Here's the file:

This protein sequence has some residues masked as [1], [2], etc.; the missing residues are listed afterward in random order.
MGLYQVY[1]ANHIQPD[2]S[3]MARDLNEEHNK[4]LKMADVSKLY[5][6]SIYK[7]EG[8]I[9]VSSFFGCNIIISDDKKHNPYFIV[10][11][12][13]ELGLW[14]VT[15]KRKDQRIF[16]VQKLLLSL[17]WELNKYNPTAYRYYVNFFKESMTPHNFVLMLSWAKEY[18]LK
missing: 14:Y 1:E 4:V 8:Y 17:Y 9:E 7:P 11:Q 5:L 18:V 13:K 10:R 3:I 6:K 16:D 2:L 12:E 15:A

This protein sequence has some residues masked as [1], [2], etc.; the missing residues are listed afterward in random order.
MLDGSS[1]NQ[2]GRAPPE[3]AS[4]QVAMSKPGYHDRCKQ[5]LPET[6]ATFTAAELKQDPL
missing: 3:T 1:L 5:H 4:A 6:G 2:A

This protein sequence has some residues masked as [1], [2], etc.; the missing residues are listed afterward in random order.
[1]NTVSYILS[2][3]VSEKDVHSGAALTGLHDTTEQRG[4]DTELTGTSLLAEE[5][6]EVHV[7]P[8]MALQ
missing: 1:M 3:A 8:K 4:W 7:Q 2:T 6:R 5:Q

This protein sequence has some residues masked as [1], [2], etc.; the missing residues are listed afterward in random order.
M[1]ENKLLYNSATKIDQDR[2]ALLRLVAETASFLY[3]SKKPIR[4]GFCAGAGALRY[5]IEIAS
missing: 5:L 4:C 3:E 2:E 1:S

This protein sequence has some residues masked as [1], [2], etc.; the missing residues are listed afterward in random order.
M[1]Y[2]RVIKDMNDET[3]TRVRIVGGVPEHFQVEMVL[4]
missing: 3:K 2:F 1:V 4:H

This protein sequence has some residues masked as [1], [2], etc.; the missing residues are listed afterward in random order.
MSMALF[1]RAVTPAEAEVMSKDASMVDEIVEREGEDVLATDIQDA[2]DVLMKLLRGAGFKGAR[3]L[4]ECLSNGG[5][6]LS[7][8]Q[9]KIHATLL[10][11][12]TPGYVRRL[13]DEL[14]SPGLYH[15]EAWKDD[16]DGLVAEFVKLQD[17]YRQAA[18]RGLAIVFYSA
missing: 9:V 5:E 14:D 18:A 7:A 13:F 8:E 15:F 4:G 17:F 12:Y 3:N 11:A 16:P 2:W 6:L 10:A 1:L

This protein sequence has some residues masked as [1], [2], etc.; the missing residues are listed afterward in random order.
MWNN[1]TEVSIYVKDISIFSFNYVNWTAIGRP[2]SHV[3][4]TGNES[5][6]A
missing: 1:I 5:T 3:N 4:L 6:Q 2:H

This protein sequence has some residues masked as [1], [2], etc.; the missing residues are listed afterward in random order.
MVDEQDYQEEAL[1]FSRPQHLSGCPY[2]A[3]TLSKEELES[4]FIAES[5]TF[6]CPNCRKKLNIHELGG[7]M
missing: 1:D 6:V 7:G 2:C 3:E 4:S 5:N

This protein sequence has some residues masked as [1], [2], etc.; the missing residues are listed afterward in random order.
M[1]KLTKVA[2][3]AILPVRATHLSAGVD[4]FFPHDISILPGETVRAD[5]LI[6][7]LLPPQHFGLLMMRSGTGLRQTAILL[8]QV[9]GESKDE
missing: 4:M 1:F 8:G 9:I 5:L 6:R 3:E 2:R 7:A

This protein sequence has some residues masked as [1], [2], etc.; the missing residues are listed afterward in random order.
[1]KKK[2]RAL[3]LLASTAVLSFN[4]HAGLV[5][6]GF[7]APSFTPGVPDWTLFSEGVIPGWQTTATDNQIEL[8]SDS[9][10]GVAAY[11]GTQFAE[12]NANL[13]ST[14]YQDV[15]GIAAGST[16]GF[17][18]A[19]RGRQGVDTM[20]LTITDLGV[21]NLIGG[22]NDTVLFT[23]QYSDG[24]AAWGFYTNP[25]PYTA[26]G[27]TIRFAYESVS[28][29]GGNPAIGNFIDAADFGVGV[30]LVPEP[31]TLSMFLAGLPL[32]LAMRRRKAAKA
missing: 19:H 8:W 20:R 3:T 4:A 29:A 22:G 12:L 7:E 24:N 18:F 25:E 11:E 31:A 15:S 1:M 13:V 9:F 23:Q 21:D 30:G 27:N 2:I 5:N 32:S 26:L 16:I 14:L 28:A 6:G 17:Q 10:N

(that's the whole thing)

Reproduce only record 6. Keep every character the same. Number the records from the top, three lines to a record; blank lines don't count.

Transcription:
This protein sequence has some residues masked as [1], [2], etc.; the missing residues are listed afterward in random order.
MSMALF[1]RAVTPAEAEVMSKDASMVDEIVEREGEDVLATDIQDA[2]DVLMKLLRGAGFKGAR[3]L[4]ECLSNGG[5][6]LS[7][8]Q[9]KIHATLL[10][11][12]TPGYVRRL[13]DEL[14]SPGLYH[15]EAWKDD[16]DGLVAEFVKLQD[17]YRQAA[18]RGLAIVFYSA
missing: 9:V 5:E 14:D 18:A 7:A 13:F 8:E 15:F 4:G 17:F 12:Y 3:N 11:A 16:P 2:W 6:L 10:A 1:L